I'm so excited I'm actually blogging during the show.



Tuesday, April 10, 2007

Evaluating Culture

Don't quite know what else to call this post. It's going to be a label because Em and I are writing papers for class half affectionately called "Magnum Opus" or as Sister says "your best work yet".

The goal is to take something that the culture says is true, good and beautiful and prove that it's not.

I think it is vital that we, as youth ministers, really examine the world that we live in. Many of us, by now, have lived with "pop culture" being "the culture". Seriously: we all know things like John Hughes movies, punk rock. rap, MTV, reality tv, rubics cubes, xbox...we live in it and barely even recognize it.

Now, I'm not sure I can pitch it all out the window. I think my parents, in their own way, helped us kids discern what was worth bringing into our lives and what wasn't. ...even if sometimes it was that they wouldn't let us have it at all. But I'd have to say that most of Gen X and Gen Y do not have the ability to critique the culture we live in. I think most of us go along and don't even see it.

However, we not only have to recognize it's affects on our lives, but we have to teach the kids we work with how to evaluate what they are bringing into their world.

I'm sitting here writing this post and watching TV to evaluate commercials for my paper. I've tried to watch a variety of channels, knowing ads are different depending on the audience. Tonight's night is MTV. (Ok, so I watched Gilmore Girls on the CW first...I know, it fits into that genre Should I Really Be Watching This?). You don't even want to know what their own commercial is. You are going to die.

Pardon the digression here, but for starters, their slogan is "maturity is overrated". And...the commericals have to do with...mature content. But to the slogan: Doesn't this say so much?

So back to the evaluation of culture: We have to learn how to see it with a critical eye. The world isn't going to train us. We can't simply throw things out and just tell the kid "That's baaaaad". We have to be able to articulate HOW we, as Christians, can use the good in our culture, but how to be critical of what is not good in our culture.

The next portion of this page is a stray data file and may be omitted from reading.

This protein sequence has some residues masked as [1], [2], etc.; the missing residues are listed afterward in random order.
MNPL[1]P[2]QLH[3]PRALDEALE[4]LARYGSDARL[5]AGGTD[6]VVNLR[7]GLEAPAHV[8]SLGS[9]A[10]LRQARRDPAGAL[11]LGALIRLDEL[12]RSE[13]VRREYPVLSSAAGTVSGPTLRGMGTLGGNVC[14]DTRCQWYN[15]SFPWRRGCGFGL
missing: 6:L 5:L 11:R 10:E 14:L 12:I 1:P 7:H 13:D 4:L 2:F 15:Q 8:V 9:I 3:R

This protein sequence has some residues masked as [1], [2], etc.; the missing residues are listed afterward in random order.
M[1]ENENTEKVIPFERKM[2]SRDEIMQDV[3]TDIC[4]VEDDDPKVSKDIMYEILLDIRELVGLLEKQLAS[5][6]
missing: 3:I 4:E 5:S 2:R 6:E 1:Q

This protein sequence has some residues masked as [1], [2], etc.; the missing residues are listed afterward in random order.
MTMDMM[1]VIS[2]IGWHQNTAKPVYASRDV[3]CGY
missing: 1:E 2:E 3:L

How do we do that? Well, stay tuned for further posts as Em and I research and formulate our papers!


Being Catholic Rocks

Okay, I know that you guys all know that being Catholic rocks, but if you ever get a chance, come to the Easter Vigil at Franciscan University. It's unlike any other. It literally takes your breath away.

Today in class, we spoke about the Easter Octave. What other religion gives you the chance to celebrate Easter for eight days? None! That's why it's awesome to be Catholic. Easter's what we live for, the Eucharist is what makes us whole. This is what we see in the Easter mystery. Celebrate! Rejoice! Have an Easter celebration with your youth groups. It's amazing to see so many people in this place so full of the Holy Spirit in a radical and unreal way! The spirit moves you where he wants you go to, we just have to listen. I recently spoke with a friend who said he cried his way through mass on Sunday. When I asked him why, he said he didn't know, but the truth is that we do know. We're touched by his unending love. We live for his death, because it is in his death and his resurrection and acsension that we come to have life and live it more abundantly. Alleluia!

Please keep Jen and I in your prayers. We have a major paper due a week from today and we're both in need of many, many prayers. Thank you for your help!

He is Exulted!

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Tuesday, April 03, 2007

Abba Pater

Of the few I browsed this morning Dom's is actually my favorite. Thanks Dom!

(PS I'll admit it-I still well up with emotion at things like this. I still hope to meet him for real one day!!)


Monday, April 02, 2007